The Exegesis: The 2-74 trigger, God in the trash & straightening out his confusion

The Exegesis of Philip K. Dick
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October-November 1980

Dick tries to figure out what the trigger was in 2-74 that started his whole experience. The Christian symbology of the Jesus fish necklace was just a clue, but once he had a glimpse of how reality was arranged he “could not halt the involuntary chain of mental hypotheses” which led him to further and further abstractions.

Space and time are not real, no time has passed and the world only exists in God’s memory as the book of “Acts.”

“The secret is to view something ‘from the other side’ and not as it is.” Because everything is backwards God is in the trash (or like Ubik in throwaway commercials) and Satan exists in the cathedrals. It isn’t until the end times when they will assume their rightful shapes. Dick lets us know that he thinks Deus Irae is his worst book (“My worst book, Deus Irae, is my best”) while naming these reversals. In all the random junk and ephemera is where we will find God.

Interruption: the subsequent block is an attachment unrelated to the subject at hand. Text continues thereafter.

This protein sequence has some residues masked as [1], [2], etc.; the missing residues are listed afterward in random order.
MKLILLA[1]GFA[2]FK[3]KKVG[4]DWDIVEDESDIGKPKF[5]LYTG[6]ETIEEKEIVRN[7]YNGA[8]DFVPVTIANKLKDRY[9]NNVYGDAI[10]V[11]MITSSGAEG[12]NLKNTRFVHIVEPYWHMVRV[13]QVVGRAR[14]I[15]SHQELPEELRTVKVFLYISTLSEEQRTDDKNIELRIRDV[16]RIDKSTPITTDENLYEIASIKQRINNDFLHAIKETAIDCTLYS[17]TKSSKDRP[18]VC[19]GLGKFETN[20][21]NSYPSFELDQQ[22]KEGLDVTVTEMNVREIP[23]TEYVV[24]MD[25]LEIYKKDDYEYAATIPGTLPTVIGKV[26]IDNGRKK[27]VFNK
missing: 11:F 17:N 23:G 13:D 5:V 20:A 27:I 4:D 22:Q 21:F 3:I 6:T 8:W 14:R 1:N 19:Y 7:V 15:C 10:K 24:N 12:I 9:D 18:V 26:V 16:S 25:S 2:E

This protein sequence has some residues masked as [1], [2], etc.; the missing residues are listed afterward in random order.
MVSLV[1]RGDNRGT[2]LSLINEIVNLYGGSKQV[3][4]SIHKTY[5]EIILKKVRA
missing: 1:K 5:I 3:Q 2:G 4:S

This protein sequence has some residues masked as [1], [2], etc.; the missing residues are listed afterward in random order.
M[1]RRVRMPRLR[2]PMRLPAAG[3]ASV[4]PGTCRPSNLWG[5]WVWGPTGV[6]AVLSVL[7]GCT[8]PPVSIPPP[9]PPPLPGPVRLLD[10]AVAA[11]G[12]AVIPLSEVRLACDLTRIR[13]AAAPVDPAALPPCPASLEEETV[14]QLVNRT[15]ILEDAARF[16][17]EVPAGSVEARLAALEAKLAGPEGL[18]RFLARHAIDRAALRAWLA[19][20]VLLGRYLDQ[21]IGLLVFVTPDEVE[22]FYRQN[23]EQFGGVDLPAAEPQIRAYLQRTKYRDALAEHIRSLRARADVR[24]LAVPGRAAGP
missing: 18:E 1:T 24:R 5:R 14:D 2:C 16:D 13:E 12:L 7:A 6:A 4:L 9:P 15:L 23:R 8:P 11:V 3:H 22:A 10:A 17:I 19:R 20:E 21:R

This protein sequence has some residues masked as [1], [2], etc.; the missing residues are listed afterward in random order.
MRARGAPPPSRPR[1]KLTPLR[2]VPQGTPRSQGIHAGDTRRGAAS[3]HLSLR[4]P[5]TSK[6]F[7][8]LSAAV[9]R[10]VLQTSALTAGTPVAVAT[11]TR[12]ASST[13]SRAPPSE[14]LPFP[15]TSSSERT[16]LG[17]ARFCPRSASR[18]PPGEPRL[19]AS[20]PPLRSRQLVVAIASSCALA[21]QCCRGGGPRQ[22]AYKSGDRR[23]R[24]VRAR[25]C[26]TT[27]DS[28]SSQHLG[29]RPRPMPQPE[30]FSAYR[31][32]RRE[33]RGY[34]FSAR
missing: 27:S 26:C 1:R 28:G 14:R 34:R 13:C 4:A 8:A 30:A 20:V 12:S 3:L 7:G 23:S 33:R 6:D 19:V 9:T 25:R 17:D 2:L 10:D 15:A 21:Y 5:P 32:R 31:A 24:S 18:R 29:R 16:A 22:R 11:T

Dick hasn’t been trying to figure out what the TV drama is about for the last six and a half years but rather how the TV set works. Christianity is not the answer but instead content within the system.

It took that initial abstraction set off by the sodium pentothal followed by witnessing the Jesus fish necklace that led to him understanding the hierarchy of realms in reality. One spatiotemporal continuum (USA 1974) is the same thing as another (Rome 45 A.D.). They are two ways of looking at the same thing superimposed. He admits he can’t convince anybody of this and is afraid no one will believe him.

He has been trying to understand what happened to him through the framework of Christianity which doesn’t really fit with everything he now knows, unless he settles for the idea all of it was a miracle performed by God. Instead he accepts that Christianity is his narrative within the Neoplatonist structure.